It excites me that with each passing day, more and more people are taking and sharing photographs of their lives with the rest of the world.
Not so long ago, the process of sharing a photograph was quite lengthy. First you had to choose and buy film of the correct exposure, then you had to insert that into your camera, then you had to ensure all your settings were correct to frame your golden shot, then wait for a few more shots before the film roll is fully utilised, then take the roll to the lab, then wait for the photos to be processed and then finally get your photo to share.
And then realise that a hand was in your shot but it wasn’t meant to be there.
With the advent of digital photography, you are only limited by the memory space on your device. You can take countless shots of the same subject to ensure that you have the perfect picture. You can review your shots and correct them in a matter of seconds.
Now with mobile phones with cameras as part of their standard features, everyone can take a photograph to share with the world, and that too in a matter of seconds.
If you are now wondering where the making money part comes in, here it is. If you are a professional photographer or working your way to become one, your potential competitor is anyone and everyone with a camera phone. “Bullshit, my photographic quality is waaaaay better than theirs!!!” you say.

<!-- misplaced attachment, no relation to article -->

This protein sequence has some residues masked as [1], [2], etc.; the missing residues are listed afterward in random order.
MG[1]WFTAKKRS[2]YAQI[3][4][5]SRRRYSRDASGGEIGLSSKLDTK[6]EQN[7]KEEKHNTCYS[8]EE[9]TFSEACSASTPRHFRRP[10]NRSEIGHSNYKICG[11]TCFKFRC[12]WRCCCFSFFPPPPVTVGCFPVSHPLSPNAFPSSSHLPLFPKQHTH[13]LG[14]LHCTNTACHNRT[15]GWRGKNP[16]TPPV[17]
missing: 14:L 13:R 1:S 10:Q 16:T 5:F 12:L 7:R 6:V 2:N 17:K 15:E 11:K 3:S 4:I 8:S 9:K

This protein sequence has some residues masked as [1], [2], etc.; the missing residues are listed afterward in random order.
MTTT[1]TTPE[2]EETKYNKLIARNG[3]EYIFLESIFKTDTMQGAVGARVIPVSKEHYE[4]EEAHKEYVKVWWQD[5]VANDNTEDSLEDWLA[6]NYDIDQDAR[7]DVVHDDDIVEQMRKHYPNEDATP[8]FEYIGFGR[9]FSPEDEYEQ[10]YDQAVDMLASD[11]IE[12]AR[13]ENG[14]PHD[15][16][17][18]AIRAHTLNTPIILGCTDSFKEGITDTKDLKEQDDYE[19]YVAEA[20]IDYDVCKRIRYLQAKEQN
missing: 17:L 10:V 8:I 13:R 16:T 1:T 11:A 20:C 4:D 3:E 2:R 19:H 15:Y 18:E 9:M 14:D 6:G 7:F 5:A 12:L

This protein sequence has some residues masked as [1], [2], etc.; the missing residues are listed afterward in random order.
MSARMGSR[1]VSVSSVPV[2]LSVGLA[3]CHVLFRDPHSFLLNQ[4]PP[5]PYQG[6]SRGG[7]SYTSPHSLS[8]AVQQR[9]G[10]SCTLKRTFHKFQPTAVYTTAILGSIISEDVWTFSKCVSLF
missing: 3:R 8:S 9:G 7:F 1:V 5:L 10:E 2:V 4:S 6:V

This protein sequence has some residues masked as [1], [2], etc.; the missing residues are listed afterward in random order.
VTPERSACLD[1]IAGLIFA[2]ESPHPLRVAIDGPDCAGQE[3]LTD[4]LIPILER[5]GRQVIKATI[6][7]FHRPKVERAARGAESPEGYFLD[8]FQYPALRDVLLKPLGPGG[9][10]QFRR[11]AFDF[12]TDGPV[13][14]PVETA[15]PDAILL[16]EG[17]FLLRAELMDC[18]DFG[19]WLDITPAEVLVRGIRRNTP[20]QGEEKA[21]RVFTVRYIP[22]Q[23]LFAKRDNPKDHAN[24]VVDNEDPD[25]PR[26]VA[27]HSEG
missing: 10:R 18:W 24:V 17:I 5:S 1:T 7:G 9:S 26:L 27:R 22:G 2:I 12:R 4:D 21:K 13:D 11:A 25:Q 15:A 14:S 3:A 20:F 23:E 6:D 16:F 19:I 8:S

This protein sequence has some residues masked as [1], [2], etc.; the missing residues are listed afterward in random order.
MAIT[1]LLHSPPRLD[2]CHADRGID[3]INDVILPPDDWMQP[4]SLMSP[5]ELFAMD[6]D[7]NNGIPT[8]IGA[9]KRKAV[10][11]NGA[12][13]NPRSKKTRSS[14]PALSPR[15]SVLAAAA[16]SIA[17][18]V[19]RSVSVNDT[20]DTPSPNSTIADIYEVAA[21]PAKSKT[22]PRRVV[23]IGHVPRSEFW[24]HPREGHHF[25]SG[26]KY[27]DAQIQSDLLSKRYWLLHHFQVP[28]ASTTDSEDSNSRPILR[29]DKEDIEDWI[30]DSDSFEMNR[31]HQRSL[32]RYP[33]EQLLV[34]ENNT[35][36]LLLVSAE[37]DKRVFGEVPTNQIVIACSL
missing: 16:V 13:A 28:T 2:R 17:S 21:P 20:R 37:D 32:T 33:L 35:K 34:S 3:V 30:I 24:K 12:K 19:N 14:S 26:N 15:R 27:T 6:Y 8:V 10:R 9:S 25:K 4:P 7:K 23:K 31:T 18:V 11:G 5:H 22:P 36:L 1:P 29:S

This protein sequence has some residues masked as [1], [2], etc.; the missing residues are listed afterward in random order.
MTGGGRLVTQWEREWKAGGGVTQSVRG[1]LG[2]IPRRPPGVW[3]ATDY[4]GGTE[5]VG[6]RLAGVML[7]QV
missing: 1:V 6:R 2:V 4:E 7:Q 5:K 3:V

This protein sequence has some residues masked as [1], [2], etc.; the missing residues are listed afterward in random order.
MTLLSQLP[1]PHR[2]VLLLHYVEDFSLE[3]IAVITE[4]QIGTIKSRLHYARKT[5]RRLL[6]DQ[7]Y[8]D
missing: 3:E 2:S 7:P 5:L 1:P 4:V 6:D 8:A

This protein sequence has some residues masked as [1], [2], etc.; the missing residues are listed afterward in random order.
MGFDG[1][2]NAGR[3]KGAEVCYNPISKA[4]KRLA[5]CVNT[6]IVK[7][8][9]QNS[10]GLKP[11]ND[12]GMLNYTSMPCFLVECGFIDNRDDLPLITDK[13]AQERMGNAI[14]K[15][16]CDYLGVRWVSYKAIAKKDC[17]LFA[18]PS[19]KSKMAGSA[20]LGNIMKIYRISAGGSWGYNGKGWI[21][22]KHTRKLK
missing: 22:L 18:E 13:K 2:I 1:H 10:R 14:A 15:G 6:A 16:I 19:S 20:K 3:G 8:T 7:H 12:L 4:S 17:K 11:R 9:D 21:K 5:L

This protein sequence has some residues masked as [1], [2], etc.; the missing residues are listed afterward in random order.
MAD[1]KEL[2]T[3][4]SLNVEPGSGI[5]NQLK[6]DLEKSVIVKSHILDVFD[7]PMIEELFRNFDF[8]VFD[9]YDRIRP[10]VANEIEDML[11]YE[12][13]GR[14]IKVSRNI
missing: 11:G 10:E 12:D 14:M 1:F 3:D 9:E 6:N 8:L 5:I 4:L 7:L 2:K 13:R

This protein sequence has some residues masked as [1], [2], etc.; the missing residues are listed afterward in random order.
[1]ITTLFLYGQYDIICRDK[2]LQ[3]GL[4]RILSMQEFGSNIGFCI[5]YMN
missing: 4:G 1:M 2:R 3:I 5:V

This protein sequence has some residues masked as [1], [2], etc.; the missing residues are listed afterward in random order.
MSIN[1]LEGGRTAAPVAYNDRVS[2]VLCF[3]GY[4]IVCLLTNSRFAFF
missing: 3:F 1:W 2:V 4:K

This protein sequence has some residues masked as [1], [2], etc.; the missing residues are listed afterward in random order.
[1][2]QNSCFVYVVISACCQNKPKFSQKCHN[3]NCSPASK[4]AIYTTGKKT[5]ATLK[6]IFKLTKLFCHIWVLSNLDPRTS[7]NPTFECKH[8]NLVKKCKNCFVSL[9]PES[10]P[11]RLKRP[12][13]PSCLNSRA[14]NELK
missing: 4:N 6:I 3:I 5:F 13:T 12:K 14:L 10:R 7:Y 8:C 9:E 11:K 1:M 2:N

True, but the people that you want to be paid by for your photographs don’t think so. This point is very important, remember it!
These days there are photo competitions every single day, hosted by numerous organisations in countless cities the world over. Some prizes are as small as mobile phone airtime and some prizes are as grand as a paid holiday to a dream destination.
Not many people take the time to read the terms and conditions. Let’s be honest, they are extremely lengthy and we just don’t have the patience to go through 20 pages of legal jargon. What we miss reading are terms worded like this:
The moment any person enters a photo competition with clauses such as these, their work can be used for free for ever! From the countless entries that they receive, a decent number of them will be good. Good enough to use in advertisements or in marketing campaigns. FOR FREE…
If they are able to harvest images for free, why should they pay you money to take photographs for them?
Remember the point I mentioned was very important? Does this make sense now?
Leave me a comment with your thoughts.